Colon cancer rates are rising at an alarming rate for young adults, and many of those diagnosed are already at later stages.
Now, a new cancer center is opening in Boston that will focus on why this disease is affecting so many young people.
For Pat Beauregard, it started with an intense stomach ache.
"I’ve never felt such a crushing weight come upon me when I was told at age 29 you have Stage 4 colon cancer," Beauregard said.
He just married his college sweetheart Amanda one month earlier. Friends and family combined their names to affectionately call the couple "Panda." Now, they wear rubber bracelets that say “Panda Power."
"Pat's mom made us these when he was diagnosed, and the other side says, 'Pray, hope, don't worry,' " his wife Amanda said.
An intelligence specialist in the United States Marine Corps, Beauregard was the picture of perfect health.
"There's no way I have this cancer inside my body and I don't know about it," Beauregard said.
Dr. Kimmie Ng is a medical oncologist at Dana-Farber Cancer Institute. She's also director of the Young Onset Colorectal Center, one of the first centers to study colorectal cancer in young adults.
"If you ask me what keeps me up at night, it is why are cancers developing in otherwise young and healthy people who have no risk factors," Ng said. "So someone like Pat, when he walked through my door, it just unnerves me we don't know why this has happened."
She says by the year 2030, it's estimated that there will be a 90 percent increase in colon cancer among patients ages 20 to 34.
A recent study led by the American Cancer Society found anyone born in 1990 is twice as likely to develop colon cancer than someone born in 1950.
Because of these findings, the American Cancer Society lowered the screening age from 50 down to 45.
"If you look at the patients that are coming in here, many of them are in their 20s or 30s, younger than 45," Ng said. "So even with that lower age, we are still missing a lot of young people who are getting colon cancer."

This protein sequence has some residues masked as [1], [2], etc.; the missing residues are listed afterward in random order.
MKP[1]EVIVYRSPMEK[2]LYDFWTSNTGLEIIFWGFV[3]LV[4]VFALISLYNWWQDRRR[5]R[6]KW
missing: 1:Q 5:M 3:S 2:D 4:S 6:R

This new cancer center will focus on research specifically for this age group, and hopefully answer questions about why the rate is increasing so much.
"We do think that some of the cancers that develop in younger people may be biologically different and perhaps more aggressive," Ng said. "That's going to be one of the major questions that we are going to ask as part of the research initiative in this Young-Onset Colorectal Cancer Center."
Ng said bringing awareness to this issue is paramount. Especially to primary care physicians that might dismiss some of the symptoms because of the age of their patient.
Beauregard was almost discharged from the hospital, but a doctor decided to scan his abdomen that detected the tumor.
"With this diagnosis, you're going to have your good days and your bad days, and you need those people that you love and who love you back there to pick you up when you're having one of those bad days," Beauregard said.
He has gone through 32 rounds of chemotherapy since he was diagnosed. He says he's lost almost twenty pounds of muscle.
"It's nice to hear people say he looks so good, but I also want people to know what a struggle it is for him," his wife Amanda said. "He doesn't show it all the time, it's tough. Thirty-two rounds of chemo isn't easy."
At a recent visit with Ng, Beauregard found out he'll be part of a new clinical trial.
Now, Beauregard and his wife will hold onto the mantra on their wristbands as he continues treatment. Pray, hope, don’t worry.
"I'm no fool, I’ve seen the statistics that I’m up against, but I remain optimistic," Beauregard said. "So, I think being positive is the only way you can get through a situation like this."
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